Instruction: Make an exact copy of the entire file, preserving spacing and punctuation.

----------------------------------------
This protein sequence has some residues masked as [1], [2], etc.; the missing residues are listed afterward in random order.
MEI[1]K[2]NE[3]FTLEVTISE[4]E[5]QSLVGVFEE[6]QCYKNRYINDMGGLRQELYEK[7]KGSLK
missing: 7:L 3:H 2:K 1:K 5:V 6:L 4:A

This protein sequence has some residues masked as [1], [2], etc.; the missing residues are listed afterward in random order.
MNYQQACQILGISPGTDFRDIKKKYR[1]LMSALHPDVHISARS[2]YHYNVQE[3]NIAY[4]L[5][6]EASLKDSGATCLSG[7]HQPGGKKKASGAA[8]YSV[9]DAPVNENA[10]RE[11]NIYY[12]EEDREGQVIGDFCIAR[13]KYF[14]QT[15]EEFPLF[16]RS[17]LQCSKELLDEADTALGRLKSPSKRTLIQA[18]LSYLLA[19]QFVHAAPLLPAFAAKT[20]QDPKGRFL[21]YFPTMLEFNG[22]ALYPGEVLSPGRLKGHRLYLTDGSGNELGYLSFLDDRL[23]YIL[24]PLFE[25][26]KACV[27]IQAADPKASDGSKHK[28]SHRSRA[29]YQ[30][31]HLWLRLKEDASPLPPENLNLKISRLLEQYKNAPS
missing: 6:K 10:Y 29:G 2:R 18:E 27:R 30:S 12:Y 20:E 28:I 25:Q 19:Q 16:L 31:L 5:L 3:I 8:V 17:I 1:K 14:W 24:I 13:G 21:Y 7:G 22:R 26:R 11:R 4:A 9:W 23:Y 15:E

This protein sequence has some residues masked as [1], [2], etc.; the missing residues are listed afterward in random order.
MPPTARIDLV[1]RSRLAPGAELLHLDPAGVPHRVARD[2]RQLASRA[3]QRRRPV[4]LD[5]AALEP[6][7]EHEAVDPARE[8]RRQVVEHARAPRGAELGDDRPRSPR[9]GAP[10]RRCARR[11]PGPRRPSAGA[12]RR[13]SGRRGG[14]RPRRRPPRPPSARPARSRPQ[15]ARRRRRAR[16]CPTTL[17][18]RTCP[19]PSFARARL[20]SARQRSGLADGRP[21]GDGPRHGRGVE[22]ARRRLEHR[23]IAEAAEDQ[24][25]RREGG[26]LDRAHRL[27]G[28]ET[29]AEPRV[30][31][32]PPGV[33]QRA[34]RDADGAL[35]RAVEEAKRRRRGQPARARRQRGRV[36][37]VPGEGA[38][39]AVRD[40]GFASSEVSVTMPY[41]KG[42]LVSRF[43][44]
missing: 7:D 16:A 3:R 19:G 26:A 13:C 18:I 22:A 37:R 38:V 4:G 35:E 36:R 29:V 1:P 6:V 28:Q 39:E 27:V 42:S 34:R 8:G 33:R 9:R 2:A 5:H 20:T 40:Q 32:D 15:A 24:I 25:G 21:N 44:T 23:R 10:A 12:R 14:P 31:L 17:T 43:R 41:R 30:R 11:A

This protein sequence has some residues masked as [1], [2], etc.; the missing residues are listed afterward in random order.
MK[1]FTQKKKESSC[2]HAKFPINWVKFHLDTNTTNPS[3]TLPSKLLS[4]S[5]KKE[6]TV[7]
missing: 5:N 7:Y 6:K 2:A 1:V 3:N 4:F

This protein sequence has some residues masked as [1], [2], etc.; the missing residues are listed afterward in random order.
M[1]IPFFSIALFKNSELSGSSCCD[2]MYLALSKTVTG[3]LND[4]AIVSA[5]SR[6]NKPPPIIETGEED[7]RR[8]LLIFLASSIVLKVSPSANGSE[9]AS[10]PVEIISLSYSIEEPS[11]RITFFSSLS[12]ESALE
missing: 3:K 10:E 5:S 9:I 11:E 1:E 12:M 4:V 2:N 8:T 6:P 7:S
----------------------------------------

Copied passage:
This protein sequence has some residues masked as [1], [2], etc.; the missing residues are listed afterward in random order.
MEI[1]K[2]NE[3]FTLEVTISE[4]E[5]QSLVGVFEE[6]QCYKNRYINDMGGLRQELYEK[7]KGSLK
missing: 7:L 3:H 2:K 1:K 5:V 6:L 4:A

This protein sequence has some residues masked as [1], [2], etc.; the missing residues are listed afterward in random order.
MNYQQACQILGISPGTDFRDIKKKYR[1]LMSALHPDVHISARS[2]YHYNVQE[3]NIAY[4]L[5][6]EASLKDSGATCLSG[7]HQPGGKKKASGAA[8]YSV[9]DAPVNENA[10]RE[11]NIYY[12]EEDREGQVIGDFCIAR[13]KYF[14]QT[15]EEFPLF[16]RS[17]LQCSKELLDEADTALGRLKSPSKRTLIQA[18]LSYLLA[19]QFVHAAPLLPAFAAKT[20]QDPKGRFL[21]YFPTMLEFNG[22]ALYPGEVLSPGRLKGHRLYLTDGSGNELGYLSFLDDRL[23]YIL[24]PLFE[25][26]KACV[27]IQAADPKASDGSKHK[28]SHRSRA[29]YQ[30][31]HLWLRLKEDASPLPPENLNLKISRLLEQYKNAPS
missing: 6:K 10:Y 29:G 2:R 18:E 27:R 30:S 12:Y 20:E 28:I 25:Q 19:Q 16:L 31:L 5:L 3:I 8:V 17:I 1:K 14:W 24:I 13:G 21:Y 7:G 22:R 26:R 11:R 4:A 9:W 23:Y 15:E

This protein sequence has some residues masked as [1], [2], etc.; the missing residues are listed afterward in random order.
MPPTARIDLV[1]RSRLAPGAELLHLDPAGVPHRVARD[2]RQLASRA[3]QRRRPV[4]LD[5]AALEP[6][7]EHEAVDPARE[8]RRQVVEHARAPRGAELGDDRPRSPR[9]GAP[10]RRCARR[11]PGPRRPSAGA[12]RR[13]SGRRGG[14]RPRRRPPRPPSARPARSRPQ[15]ARRRRRAR[16]CPTTL[17][18]RTCP[19]PSFARARL[20]SARQRSGLADGRP[21]GDGPRHGRGVE[22]ARRRLEHR[23]IAEAAEDQ[24][25]RREGG[26]LDRAHRL[27]G[28]ET[29]AEPRV[30][31][32]PPGV[33]QRA[34]RDADGAL[35]RAVEEAKRRRRGQPARARRQRGRV[36][37]VPGEGA[38][39]AVRD[40]GFASSEVSVTMPY[41]KG[42]LVSRF[43][44]
missing: 7:D 16:A 3:R 19:G 26:A 13:C 18:I 22:A 37:R 38:V 4:G 35:E 36:R 29:V 1:P 6:V 28:Q 39:E 27:V 42:S 34:R 8:G 33:R 9:R 2:A 5:H 20:T 40:Q 32:D 15:A 24:I 25:G 21:N 44:T 23:R 10:A 12:R 14:P 31:L 17:T 43:R 41:R 30:R 11:A

This protein sequence has some residues masked as [1], [2], etc.; the missing residues are listed afterward in random order.
MK[1]FTQKKKESSC[2]HAKFPINWVKFHLDTNTTNPS[3]TLPSKLLS[4]S[5]KKE[6]TV[7]
missing: 5:N 7:Y 6:K 2:A 1:V 3:N 4:F

This protein sequence has some residues masked as [1], [2], etc.; the missing residues are listed afterward in random order.
M[1]IPFFSIALFKNSELSGSSCCD[2]MYLALSKTVTG[3]LND[4]AIVSA[5]SR[6]NKPPPIIETGEED[7]RR[8]LLIFLASSIVLKVSPSANGSE[9]AS[10]PVEIISLSYSIEEPS[11]RITFFSSLS[12]ESALE
missing: 3:K 10:E 5:S 9:I 11:E 1:E 12:M 4:V 2:N 8:T 6:P 7:S